A Sri Lankan software engineer suspected by authorities in Sri Lanka of having provided technical and logistical support to the Easter Sunday suicide bombers was monitored by Indian intelligence agencies three years ago for links with Islamic State suspects, investigators said, according to the Reuters news agency.
Four sources in Sri Lankan investigating agencies said they believed Aadhil Ameez, a 24-year-old, was the link between two groups that carried out the attacks on churches and hotels that killed more than 250 people and wounded hundreds more.
Aadhil has been arrested and is in police custody, the sources said. His arrest has not been made public, but when asked by Reuters, Ruwan Gunasekera, the main spokesman for the Sri Lankan police, confirmed Aadhil was taken into custody on April 25, four days after the attacks.
The spokesman declined to give more details.
A police official at India’s National Investigation Agency (NIA) and another police official in the western state of Gujarat said they were providing assistance to Sri Lankan authorities.
Aadhil, who describes himself on his LinkedIn profile as a senior engineer/programmer/web designer with a masters degree in computer science and a bachelors in political science from U.K. universities, could not be reached for comment.
He does not yet have a lawyer and under Sri Lanka’s tough new emergency laws imposed after the attacks, he can be held indefinitely.
His father, M. Ameez, who lives in Aluthgama, a town south of Colombo, denied that Aadhil was involved with the plotters and said such “allegations are lies”.
The Indian investigators said they had been monitoring Aadhil since 2016 and named him in two chargesheets filed in Indian courts against suspected Islamic State operatives as being one of their contacts.
According to one of the chargesheets, reviewed by Reuters, he showed up in Facebook, WhatsApp and Telegram chats with two of the suspects who are on trial for plotting an attack on a synagogue in the western city of Ahmedabad.
The two suspects Ubed Ahmad Mirza, a lawyer, and Stimberwala Mohamed Kasim, a hospital technician, were accused of planning “lone-wolf” attacks, according to the chargesheet.
Lawyers for both men rejected the allegations and said they were innocent. Both lawyers declined to comment on the possible role of Aadhil.
Aadhil has also been named in another chargesheet filed in court by the NIA for providing propaganda and online material to three Indians arrested in early 2016 for promoting Islamic State.
The three men, Sheikh Azhar ul-Islam, Adnan Hassan and Mohammed Rafiq Sadique Shaikh are on trial in a special Delhi court facing charges of criminal conspiracy to propagate the ideology of Islamic State, recruit, raise funds and facilitate the travel of people to Syria, according to the chargesheet.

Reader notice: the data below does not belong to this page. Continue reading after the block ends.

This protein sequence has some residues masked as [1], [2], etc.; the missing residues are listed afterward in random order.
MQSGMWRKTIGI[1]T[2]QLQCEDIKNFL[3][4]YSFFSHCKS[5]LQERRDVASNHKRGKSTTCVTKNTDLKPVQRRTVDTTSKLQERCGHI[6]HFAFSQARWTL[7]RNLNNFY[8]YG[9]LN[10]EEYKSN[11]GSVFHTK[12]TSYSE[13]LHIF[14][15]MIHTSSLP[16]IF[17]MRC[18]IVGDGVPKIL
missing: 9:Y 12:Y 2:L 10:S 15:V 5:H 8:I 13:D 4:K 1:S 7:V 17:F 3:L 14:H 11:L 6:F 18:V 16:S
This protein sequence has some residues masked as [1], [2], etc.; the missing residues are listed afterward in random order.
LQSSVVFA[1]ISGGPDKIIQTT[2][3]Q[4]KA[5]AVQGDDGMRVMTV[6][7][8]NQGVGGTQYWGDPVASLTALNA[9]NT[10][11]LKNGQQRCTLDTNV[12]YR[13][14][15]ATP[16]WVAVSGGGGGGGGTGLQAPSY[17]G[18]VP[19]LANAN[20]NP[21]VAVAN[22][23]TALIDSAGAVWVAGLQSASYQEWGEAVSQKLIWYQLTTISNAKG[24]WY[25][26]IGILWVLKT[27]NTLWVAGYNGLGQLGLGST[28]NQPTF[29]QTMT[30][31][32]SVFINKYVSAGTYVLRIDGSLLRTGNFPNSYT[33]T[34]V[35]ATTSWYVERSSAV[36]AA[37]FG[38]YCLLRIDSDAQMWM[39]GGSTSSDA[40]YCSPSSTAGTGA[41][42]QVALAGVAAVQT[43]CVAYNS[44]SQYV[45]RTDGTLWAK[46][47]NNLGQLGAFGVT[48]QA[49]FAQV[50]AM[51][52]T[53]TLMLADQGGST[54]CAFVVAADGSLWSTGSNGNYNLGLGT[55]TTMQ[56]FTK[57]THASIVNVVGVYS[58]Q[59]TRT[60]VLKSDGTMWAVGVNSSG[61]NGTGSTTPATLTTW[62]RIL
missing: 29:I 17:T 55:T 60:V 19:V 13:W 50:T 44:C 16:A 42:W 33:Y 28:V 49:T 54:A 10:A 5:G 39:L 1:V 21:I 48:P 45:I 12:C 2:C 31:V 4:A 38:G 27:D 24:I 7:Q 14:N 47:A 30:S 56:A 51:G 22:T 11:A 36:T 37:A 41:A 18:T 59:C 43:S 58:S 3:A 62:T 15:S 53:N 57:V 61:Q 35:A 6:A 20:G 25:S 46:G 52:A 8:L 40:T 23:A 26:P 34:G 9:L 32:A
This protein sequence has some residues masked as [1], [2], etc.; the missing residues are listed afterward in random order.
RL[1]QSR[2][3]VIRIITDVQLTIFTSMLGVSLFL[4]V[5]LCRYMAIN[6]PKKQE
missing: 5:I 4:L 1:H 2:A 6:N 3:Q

Sheikh Mohammad Munawar, a cousin of ul-Islam, said the charges were fabricated and that he had no criminal record ever.
Families of the other two accused could not be reached. Their lawyers were not immediately available for comment.
Reuters was unable to determine when the Indians informed Sri Lankan authorities of the surveillance. The two officials declined to say whether they continued to keep Aadhil under surveillance after they completed investigation of the cases in India.
Indian intelligence services warned Sri Lankan authorities of a possible attack at least three times in April alone, officials have said.
Sri Lankan authorities have said two local Islamist groups – the National Tawheed Jamaath (NTJ) led by radical preacher Zahran Hashim and the Jamathei Millathu Ibrahim (JMI) – were involved in the synchronized blasts in Colombo, the island nation’s capital, and two other towns. Islamic State has claimed responsibility for the attacks.
Two sources in Sri Lanka’s police Criminal Investigation Department and two military officials said Aadhil was the link between the two groups.
The groups used the dark web and WhatsApp to communicate, they said.
However, investigators don’t know yet whether Aadhil was simply a facilitator for the bombers, or if he was also one of the ring leaders involved in planning and executing the attacks.
Last week, police raided IT firm Virtusa, where Aadhil had interned in 2013, according to his profile. One current employee has been detained for questioning in connection with the attacks, police say, but no other details have been provided.